One of Dells great strengths is it can gather information directly from its customers as well as sell to them directly. Once in a while, the company needs to roll out some of that information to the technology public. Spending some time explaining exactly where open source fits into the future technology road map would be useful to those users planning technology purchases over the next five years.Toyotas development of hybrid cars took place during a time when the prevailing wisdom was for continued development of gasoline engines or for making a great leap to some new fuel. Toyota has shown there is a way for technologies to transition without giving up performance. Somewhere between the current hardware model and the new world of Web services lies a transitional technology model. Dell should be in the forefront of helping its customers understand where that transition resides. Dell has become a huge company with ambitions that now include storage, services and printers. There is little reason to expect that those ambitions will not be achieved, at least in part. The company is also a worldwide enterprise with more of its work force residing outside, rather than inside, the United States. In addition to price, delivery and service, customers are looking for direction. Providing that direction would be a strong service Dell could offer its users. Editor in Chief Eric Lundquist can be contacted at firstname.lastname@example.org. Check out eWEEKs Desktop & Notebook Center at http://desktop.eweek.com for the latest news in desktop and notebook computing.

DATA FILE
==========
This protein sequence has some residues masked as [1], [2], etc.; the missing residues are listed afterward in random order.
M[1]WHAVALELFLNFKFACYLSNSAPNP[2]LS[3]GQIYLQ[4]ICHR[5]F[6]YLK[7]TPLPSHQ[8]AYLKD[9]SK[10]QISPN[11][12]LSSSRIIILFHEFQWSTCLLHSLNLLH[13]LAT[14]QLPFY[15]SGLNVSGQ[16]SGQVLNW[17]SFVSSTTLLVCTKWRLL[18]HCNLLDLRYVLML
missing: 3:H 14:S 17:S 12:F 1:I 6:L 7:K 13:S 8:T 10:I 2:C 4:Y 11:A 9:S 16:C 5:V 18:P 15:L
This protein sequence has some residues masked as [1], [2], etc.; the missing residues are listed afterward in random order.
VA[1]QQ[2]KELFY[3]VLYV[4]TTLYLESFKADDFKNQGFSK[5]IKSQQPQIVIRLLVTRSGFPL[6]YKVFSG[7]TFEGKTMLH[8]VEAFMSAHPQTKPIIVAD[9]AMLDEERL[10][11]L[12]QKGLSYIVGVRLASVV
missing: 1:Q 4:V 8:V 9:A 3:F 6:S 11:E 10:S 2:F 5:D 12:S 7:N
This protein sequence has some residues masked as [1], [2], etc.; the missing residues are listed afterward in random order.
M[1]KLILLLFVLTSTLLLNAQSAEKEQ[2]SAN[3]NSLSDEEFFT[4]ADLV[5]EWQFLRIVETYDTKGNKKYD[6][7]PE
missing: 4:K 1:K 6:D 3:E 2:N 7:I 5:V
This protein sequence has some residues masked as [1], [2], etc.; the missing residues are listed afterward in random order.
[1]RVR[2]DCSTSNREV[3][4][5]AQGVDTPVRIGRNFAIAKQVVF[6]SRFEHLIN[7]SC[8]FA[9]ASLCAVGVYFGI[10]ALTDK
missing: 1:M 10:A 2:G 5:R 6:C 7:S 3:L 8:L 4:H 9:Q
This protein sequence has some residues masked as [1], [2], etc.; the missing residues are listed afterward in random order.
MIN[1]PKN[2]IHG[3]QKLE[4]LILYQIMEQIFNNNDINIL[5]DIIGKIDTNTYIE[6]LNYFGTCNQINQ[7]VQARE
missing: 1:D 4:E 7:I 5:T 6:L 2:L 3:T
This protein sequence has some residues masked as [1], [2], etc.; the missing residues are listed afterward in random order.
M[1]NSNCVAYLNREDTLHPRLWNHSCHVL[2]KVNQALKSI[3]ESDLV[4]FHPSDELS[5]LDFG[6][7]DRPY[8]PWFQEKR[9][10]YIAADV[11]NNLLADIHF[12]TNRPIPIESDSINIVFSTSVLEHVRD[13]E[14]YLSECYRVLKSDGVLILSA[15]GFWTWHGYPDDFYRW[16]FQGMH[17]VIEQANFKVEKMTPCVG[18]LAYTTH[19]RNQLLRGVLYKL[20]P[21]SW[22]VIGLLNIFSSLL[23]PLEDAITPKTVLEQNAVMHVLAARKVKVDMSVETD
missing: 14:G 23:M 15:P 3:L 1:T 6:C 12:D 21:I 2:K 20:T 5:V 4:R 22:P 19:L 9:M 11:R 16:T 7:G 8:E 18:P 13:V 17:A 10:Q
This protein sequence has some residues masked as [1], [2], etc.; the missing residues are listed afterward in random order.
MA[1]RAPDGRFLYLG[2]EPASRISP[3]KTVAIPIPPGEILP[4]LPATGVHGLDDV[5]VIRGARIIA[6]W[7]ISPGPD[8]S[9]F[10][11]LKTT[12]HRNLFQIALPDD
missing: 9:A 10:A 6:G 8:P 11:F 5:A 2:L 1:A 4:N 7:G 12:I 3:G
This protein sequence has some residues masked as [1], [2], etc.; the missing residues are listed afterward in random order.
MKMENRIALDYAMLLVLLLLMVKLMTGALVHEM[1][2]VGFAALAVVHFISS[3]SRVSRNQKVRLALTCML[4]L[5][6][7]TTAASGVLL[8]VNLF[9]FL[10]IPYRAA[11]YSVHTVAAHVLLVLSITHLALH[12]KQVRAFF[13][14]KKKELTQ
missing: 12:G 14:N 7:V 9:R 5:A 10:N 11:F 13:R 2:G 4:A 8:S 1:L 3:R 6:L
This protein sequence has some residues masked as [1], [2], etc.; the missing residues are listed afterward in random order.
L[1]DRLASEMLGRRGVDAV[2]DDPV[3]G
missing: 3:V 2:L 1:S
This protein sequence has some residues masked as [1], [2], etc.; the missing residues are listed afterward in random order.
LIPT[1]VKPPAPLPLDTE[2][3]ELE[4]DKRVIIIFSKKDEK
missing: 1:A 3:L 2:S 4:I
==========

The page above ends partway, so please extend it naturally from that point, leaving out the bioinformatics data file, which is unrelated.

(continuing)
The company still gets rankled when accused of not being innovative. I think that is understandable, as you could make a decent argument that the direct-purchase model is the greatest technology innovation to come down the road in the past five years. However, I think the company would be well-advised to take a page from the automobile industryin this case, from Toyota.